Monday, June 27, 2005

Taking Suggestions

In an almost unheard of aligning of the planets, The Date Night Gods/Goddesses have granted me and the spousal unit an evening to ourselves this coming Thursday. A movie—like in an actual movie theatre with greasy movie theatre popcorn and bouncy movie theatre seats, and corny movie theatre music and endless movie theatre movie trailers—will almost certainly be involved.

And so I ask those of you who enjoy a little more roaming freedom than the two of us...what movie do you suggest? I'm becoming attached to the idea of Mad Hot Ballroom, but a documentary might be a hard-sell. Still...the trailers/clips are killing me! What could be more hysterical than a group of 5th grade New York City public school boys being scolded with, "Gentlemen, where are my tango faces?!"

Friday, June 24, 2005

Tag!—I'm Not It

So, Ian tagged me with the question What relaxes you? He did this, this tagging, days ago. And I haven't responded because I am paralyzed by the question.

People—certain people, lately—have been confused by my blogging and have wondered directly to my little blogging face why I choose (in their words) to "reveal" so much about myself and my family. I believe the exact query was, "Why? Why do you do it?" This struck me as a touch dramatic. As if I wander the streets of my neighborhood naked every Thursday between 1 and 3 pm, and I've posted fliers on the telephone poles to let everyone know. There's a big difference between laying bare my heart (which, hi, I do not do) and sharing my irrational fear of large birds. But, I have to admit that this person's apparent deep concern gave me pause. Do I say too much?

Now, thanks to Ian, I realize that I do not. And I know that for sure because...I'm not comfortable answering the question, "What relaxes you?"

At least not here in my blog.

Which, by the way, is a place I come to relax.

*strikes the kickin'-it-on-the-front-stoop pose*

Thursday, June 23, 2005


Professional organizers warn against labeling anything "Miscellaneous," because the thing so labeled becomes a black hole into which all manner of items are deposited willy-nilly with the real possibility that they will never be retrieved again. But that happens to me all the time regardless of labels, so I don't really see the problem. That said, I present miscellaneous links that have attracted my attention of late:

The Fairy Tale Review. Nothing produces a far-off look in my eyes like a fairytale; it's magic. I like every piece here, and I love the idea of fairytale poetry.

Steve Jobs' "stay hungry, stay foolish" commencement address. I laughed when he said that dropping out of college was one of the best decisions he ever made. I mean, ya think?

Bookmark Now. Despite its blinding whiteness (ADT and Miz Barbara Jane are having a discussion about whiteness over at her blog, but I have no idea what they're saying because they are very smart whereas I am just a smartass), I am enjoying this book. I probably would have spent the fifteen bucks just to read Robert Lanham's "The McEggers Tang Clan," which is a hilarious send-up of all things McSweeney.

CANVAS - Celebrating Philippine Art. I found my way to this site via Ian's blog and am so intrigued by the Elmer Borlongan painting and the related children's story contest. I am inspired.

Zebra Hall Toys, particularly this maze. Because, let's face it: when I buy a toy for the girls, it's for me, too.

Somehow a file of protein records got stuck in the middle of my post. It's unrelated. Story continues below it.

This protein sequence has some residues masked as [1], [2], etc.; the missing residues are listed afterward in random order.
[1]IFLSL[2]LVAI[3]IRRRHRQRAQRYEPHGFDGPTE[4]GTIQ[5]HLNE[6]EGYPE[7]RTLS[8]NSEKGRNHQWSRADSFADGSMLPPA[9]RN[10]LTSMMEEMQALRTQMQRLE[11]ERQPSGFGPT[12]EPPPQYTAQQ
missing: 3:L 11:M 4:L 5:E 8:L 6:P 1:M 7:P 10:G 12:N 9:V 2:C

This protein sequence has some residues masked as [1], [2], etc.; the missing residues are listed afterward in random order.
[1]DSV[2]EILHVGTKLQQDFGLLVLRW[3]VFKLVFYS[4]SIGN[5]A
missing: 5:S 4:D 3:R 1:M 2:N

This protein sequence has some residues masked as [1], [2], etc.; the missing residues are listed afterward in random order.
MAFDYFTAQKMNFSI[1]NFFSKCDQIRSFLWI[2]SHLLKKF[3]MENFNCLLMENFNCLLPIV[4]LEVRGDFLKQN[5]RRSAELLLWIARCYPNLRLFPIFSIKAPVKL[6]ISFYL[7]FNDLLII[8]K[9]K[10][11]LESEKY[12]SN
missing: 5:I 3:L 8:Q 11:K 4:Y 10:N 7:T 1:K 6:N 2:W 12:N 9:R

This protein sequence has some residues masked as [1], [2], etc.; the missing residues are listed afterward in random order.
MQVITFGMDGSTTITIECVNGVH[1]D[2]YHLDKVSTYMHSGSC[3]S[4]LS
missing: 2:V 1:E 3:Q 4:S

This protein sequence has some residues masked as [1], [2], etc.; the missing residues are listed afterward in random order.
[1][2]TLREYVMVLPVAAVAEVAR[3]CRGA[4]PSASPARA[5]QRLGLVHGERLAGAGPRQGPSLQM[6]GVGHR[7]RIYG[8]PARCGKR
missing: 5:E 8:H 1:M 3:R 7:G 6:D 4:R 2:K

What about your miscellany? Share your random links, please.

Wednesday, June 22, 2005


I'm here at home, and it's light and airy and sweet. But if I said I wouldn't rather be right here during this particular week, learning from these particular people, I'd be a big. huge. liar.

One June, though. One June I'm gonna give it a go.

Tuesday, June 21, 2005


Strange things about today:

1) A sudden hatred of the word "snark" and all its permutations: "snarky," "snarkiness," "snark-fest," etc. This word is finished; this word should never have started.

2) I received literally no e-mail today. That's plain weird.

3) I went to write something down—on, you know, actual paper with an actual scribbling implement—and spent a good six to eight minutes looking for a pen that was not a Sharpie. What kind of writer cannot find a pen in under fifteen seconds?

4) I keep wondering—as in I am unable to free myself of the question—if Johnny Depp (as Willie Wonka) will utter that Shakespeare quote from the original C & the CF: "So shines a good deed in a weary world." And while we're on the subject...Is it raining? Is it snowing? Is a hurricane a-blowing?

5) There are other odd little things about today, but they're even more banal than the previous four, so I'll spare you.

I think my best course of action at the moment would be to vacuum. Off I go.

Help A Girl Out

Yesterday morning, after washing and moisturizing my face, a brief moment of panic: my make-up was nowhere to be found. I must have left it at the beach house.

*strikes the horrified Risa pose*

Bare-faced and intensely uncomfortable, I dropped the twins off at preschool. Rather than chiding myself for my vanity, I thought a gladiator does not step into the coliseum without protection. (I swear to God, that's what I thought). Because when it gets down to it, make-up is my armor. It is not that I feel unattractive without it; it is that I feel vulnerable. Which is no way for a mother of three to feel. (I don't remember what my excuse was before I had children, but...whatever)

So guess who was standing in front of Sephora—with Lea for a companion—when the doors opened at 10:00 am? Yes, that's right. I was greeted by a black-smocked Sephora person. I told her I needed to replace the contents of my make-up bag. Now, if you were a Sephora person and there were no other customers in the store and the woman who told you she needed to replace the contents of her make-up bag had a small child with her wouldn't you...